Activity: Can You Date the Site?
The year the skeleton was buried in the cellar at the site can be estimated by examining the deeds and proof of land ownership, artifacts found, and building elements at the site. This is referred to as dating the site. Certain artifacts provide dates based on date of manufacture or when they were in popular use. Just as styles in clothing or cars change over time, so did 17th century ceramics, glass, tobacco pipes, and other key artifacts. These datable artifacts are valuable tools for archeological research. In several instances, the team working at the site actually recovered artifacts with dates imprinted on them.
An initial walking survey at the site produced evidence that it was a late 17th century site. The walk through a plowed field established the presence of artifacts on the surface, including wrought iron nails, brown and blue-gray stoneware, and white-clay tobacco pipe fragments - all manufactured in the 17th century.
The archeological analysis included examining building elements and artifacts, and searching records of deeds, property, and land ownership. The findings are described below.
Building Elements: Date the Site Using Window Lead
Building elements are excellent sources for dating a site. The manner in which posts and beams were joined, the existence of bubbles in window glass, the type of wood, stone, and brick used to construct a building all changed through time and provide information for dating.
At the Lost Towns site, all that remained was the cellar of the house. Post holes were uncovered that indicated only the type of house originally constructed on the site, not a date. Very little window glass was recovered from the site but three pieces of window lead were found. (Window lead was used to hold glass panes in place.) The three pieces of window lead were all stamped with a 'maker's mark' (Figure 1). One is stamped with the date 1663 (presumably the date of manufacture) and the name "MASHAM," and the others are stamped with "SAMUEL."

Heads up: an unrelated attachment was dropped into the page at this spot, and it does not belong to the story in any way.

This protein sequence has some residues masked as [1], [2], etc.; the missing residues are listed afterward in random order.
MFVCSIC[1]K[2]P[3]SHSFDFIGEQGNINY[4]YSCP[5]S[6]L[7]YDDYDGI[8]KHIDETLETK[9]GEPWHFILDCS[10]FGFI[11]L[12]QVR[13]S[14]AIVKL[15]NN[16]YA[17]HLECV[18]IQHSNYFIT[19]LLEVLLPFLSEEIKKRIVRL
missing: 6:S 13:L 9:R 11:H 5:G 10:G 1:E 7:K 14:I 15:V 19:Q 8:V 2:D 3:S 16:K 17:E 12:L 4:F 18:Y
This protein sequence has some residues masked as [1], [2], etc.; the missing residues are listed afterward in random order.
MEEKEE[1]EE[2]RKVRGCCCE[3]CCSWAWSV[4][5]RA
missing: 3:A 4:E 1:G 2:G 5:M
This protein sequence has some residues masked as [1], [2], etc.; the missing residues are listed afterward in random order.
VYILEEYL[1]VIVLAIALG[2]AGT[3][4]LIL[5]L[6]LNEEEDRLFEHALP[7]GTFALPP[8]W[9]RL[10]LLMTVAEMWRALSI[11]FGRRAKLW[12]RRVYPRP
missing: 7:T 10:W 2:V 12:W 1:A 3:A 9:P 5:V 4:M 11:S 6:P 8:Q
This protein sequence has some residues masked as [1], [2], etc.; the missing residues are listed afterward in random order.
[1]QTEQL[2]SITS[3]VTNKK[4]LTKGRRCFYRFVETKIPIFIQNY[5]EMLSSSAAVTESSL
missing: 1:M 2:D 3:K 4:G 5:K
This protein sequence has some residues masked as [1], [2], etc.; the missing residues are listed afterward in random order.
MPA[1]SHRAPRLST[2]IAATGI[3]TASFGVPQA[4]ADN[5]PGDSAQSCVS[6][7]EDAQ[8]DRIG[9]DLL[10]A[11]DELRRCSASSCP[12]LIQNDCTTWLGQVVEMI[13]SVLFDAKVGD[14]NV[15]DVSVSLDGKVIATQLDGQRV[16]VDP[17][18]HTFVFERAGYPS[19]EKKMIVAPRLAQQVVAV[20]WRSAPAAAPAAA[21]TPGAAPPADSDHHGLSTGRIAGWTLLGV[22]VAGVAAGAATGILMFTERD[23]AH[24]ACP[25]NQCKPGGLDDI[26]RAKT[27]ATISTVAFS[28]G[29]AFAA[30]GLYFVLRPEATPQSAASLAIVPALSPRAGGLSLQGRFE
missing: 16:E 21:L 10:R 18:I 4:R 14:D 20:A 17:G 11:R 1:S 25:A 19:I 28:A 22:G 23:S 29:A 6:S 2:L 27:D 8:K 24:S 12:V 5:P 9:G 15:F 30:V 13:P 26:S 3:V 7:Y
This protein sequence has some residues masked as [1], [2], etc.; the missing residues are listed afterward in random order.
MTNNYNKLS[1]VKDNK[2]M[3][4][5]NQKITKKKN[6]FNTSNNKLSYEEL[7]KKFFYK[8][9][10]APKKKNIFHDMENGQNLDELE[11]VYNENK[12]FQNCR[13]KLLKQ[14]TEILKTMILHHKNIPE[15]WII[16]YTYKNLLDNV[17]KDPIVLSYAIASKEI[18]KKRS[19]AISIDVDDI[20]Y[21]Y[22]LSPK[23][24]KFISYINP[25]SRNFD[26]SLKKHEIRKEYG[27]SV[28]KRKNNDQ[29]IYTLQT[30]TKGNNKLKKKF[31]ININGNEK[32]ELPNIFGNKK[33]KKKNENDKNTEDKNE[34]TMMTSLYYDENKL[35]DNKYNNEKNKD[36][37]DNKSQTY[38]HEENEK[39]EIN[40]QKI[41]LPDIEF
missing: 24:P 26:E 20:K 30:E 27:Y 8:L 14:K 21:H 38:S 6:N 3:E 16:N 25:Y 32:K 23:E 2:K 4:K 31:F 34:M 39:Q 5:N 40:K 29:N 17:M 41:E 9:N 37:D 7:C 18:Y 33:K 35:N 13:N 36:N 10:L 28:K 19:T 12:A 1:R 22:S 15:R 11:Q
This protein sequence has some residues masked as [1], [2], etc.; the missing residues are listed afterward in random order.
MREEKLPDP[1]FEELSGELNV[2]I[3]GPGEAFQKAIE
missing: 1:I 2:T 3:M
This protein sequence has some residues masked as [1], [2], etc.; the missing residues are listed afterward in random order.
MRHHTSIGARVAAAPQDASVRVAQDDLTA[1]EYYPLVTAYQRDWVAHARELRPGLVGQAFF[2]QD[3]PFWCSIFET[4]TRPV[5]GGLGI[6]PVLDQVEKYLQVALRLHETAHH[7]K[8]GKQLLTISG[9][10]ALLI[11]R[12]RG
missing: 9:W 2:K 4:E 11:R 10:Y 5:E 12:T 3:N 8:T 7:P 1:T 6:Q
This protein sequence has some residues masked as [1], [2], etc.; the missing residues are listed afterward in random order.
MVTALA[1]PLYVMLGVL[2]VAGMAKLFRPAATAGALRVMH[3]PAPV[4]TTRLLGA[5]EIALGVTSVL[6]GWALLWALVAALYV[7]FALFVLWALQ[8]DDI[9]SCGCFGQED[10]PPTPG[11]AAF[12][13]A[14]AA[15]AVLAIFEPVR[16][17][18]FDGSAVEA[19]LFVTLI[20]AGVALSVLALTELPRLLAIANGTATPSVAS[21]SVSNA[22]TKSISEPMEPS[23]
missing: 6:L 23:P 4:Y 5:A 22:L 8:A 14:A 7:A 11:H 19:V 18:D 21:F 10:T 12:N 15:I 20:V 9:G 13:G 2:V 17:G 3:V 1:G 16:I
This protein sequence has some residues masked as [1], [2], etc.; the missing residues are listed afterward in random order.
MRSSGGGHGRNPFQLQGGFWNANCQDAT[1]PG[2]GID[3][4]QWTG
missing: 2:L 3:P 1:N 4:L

Based on the window lead found at the site, the earliest date for the site would be 1663.
Artifacts: Date the Site Using a Coin
When money is found at a site, it can often lead to a misinterpretation of the actual site date. Coins, although dated with the year they were minted, are often in circulation for years afterwards. At the Lost Towns site, a coin minted in 1664 from the Isle of Wight was found. (Figure 2)
Considering the position of the coin relative to the body and the date on the coin, the earliest date of the burial is 1664.
Artifacts: Use Pipes to Date the Site
Also found at the site were tobacco pipe fragments. It may seem like an odd choice of artifact for dating a site, but information about how a pipe was made, when, and by whom tells a story, which helps narrow the time frame. At the Lost Towns site, 501 pipe fragments were collected from the trash deposit around the body during excavation. This equates to roughly 123 pipes. Only 5 of the fragments were made of terra cotta (locally made); the rest were made of white kaolin clay (imported).
Two independent methods of date calculation were used on the pipe fragments - marks of manufacturers and trends in pipe styles.
Most of the pipes in the collection were imported from English or Dutch manufacturers. The makers' marks and decorative motifs of the pipes in the collection were analyzed. Known makers' marks include those of Llewellin Evans (1661 - 1689), William Evans (1660 - 1690), Phillip Edwards (1649 - 1696), Edward Bird (1630 - 1665), and Richard Nunney (1655 - 1713).